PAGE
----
True, cheese has not gotten its poetic due, especially compared to its frequent gustatory companion, wine. The popularity of the distilled grape as subject of sonnet and stanza is due no doubt to its power to inspire — and, yes, loosen — both tongue and pen. After all, there are no odes to “cheese, women, and song.”
Ask any cheese maker worth his or her bloomy rind, though, and all would say they prefer a bevy of buyers for their brie over a couple of couplets about their camembert.
The cheese makers of Marin and Sonoma counties, just over the Golden Gate Bridge, have, in some ways, the best of both. Their products, from the melt-in-your-mouth mounds of Cowgirl Creamery’s Mt. Tam to the earthy flavors of Redwood Hill Farm’s California Crottin, have gained national renown as well as an enthusiastic local following that enables these ranchers and artisans to survive in what quite literally is a their-hand-to-your-mouth business. Some even tout the health benefits of cheese.
“The proximity to a major urban area with many restaurants and sophisticated, well-traveled consumers has been key” to the success of local cheese makers, says Janet Fletcher, the Napa author of “The Cheese Course” and numerous other cookbooks.
Marin and Sonoma cheese makers also benefit from a “hospitable landscape,” says Fletcher. “Many areas of Europe become known for a particular type of cheese, like the Alps, which is suited for cattle. We don’t have that sort of rigorous landscape, so what we’re seeing in the region is diversity. They’re not coalescing around a particular style or particular type of milk. They’re reserving their right to make different types of cheeses.”
The cool, coastal grasslands that roll north from Bolinas to Mendocino have always been dairy country — and that means cheese country. These pastures don’t follow county lines. Stand on a hilltop in Sonoma’s Bellwether Farms and you can see Marin just south. Look down a two-lane road from Andante Dairy in Marin and there is the Petaluma city limit. That’s why any discussion of “Marin” cheese must include “Sonoma” cheese. The cows, sheep, and goats that graze this land just aren’t into political boundaries.
What matters is the cheese. And, as Fletcher points out, the region produces a varied bounty — creamy camemberts, even creamier triple creams, biting blues, sharp chèvres, and more (see accompanying list) — that is more than enough to tantalize any turophile and concern any cardiologist.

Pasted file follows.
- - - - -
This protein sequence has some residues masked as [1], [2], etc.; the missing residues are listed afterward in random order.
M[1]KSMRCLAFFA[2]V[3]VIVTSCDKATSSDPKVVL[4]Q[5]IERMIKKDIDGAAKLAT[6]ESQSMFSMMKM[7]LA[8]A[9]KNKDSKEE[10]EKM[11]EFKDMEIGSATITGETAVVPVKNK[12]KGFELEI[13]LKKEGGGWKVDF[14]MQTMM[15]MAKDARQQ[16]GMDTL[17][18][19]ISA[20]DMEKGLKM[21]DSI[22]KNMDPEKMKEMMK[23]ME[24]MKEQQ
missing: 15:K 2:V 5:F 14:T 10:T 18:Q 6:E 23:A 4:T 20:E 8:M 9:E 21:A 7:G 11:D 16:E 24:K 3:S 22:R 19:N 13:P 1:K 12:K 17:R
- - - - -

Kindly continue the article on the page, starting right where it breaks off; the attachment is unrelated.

As you might expect, local cheese makers are as diverse as their wares.
The Marin French Cheese Co. dates to 1865; Cindy Callahan, a former nurse, started Bellwether Farms in her 50s; Soyoung Scanlan of Andante Dairy was a biochemist. For some, cheese (and other dairy products) are economic tools that enable family farms to survive at a time when rock-bottom milk prices are forcing many dairy ranchers out of business — Point Reyes Farmstead Cheese Company (Giacomini family) and Achadinha Cheese Company (Pacheco family) are good examples.
Indeed, says Fletcher, “everyone’s story is different, which is what makes cheese so delightful. Behind every cheese is a story.”
Andante Dairy: Goat, cow, sheep, and blended-milk cheeses, from soft triple creams to hard aged rounds, all with musical names such as Nocturne, Pianoforte, and Acapella.
Cowgirl Creamery: Cheese from Straus Family Creamery organic cow milk, including triple-cream Mt. Tam and Red Hawk, clabbered cottage cheese, and fromage blanc. Creamery tours. Stores in Point Reyes, San Francisco, and Washington, D.C.
Marin French Cheese Co.: Classic brie, camembert, and breakfast cheeses, some flavored, as well as artisan cheeses. Landmark building, picnic grounds, and pond on Red Hill Road west of Novato.
Point Reyes Farmstead Cheese Co.: Raw-milk blue cheese made on the 60-year-old Giacomini family dairy farm.
Achadinha Cheese Company: Outgrowth of the Pacheco Family Dairy on Chileno Valley Road in Petaluma. Several types of goat milk cheese, including washed, semi-hard Capricious and Broncha, said to come from a family recipe.
Bellwether Farms: Cow and sheep milk cheeses, from buttery Carmody (named after the road that abuts the farm in Valley Ford) to peppercorn-studded Pepato, as well as crème fraîche, ricotta, and goat’s milk yogurt. Bellwether Farms Foundation pledges one percent of their sales in support of local organizations that provide hunger relief.
Daphne’s Creamery: Goat milk cheese to Alpine Cheese to European style creamy butter, sold at local grocery stores. Daphne’s Creamery donates 90 cents of every case of butter sold to the Northwest Parkinson’s Foundation.
Redwood Hill Farm: Goat milk cheese, including chèvre, feta, and cheddar, as well as yogurt and kefir. Sebastopol.
This article originally appeared in Marin Magazine.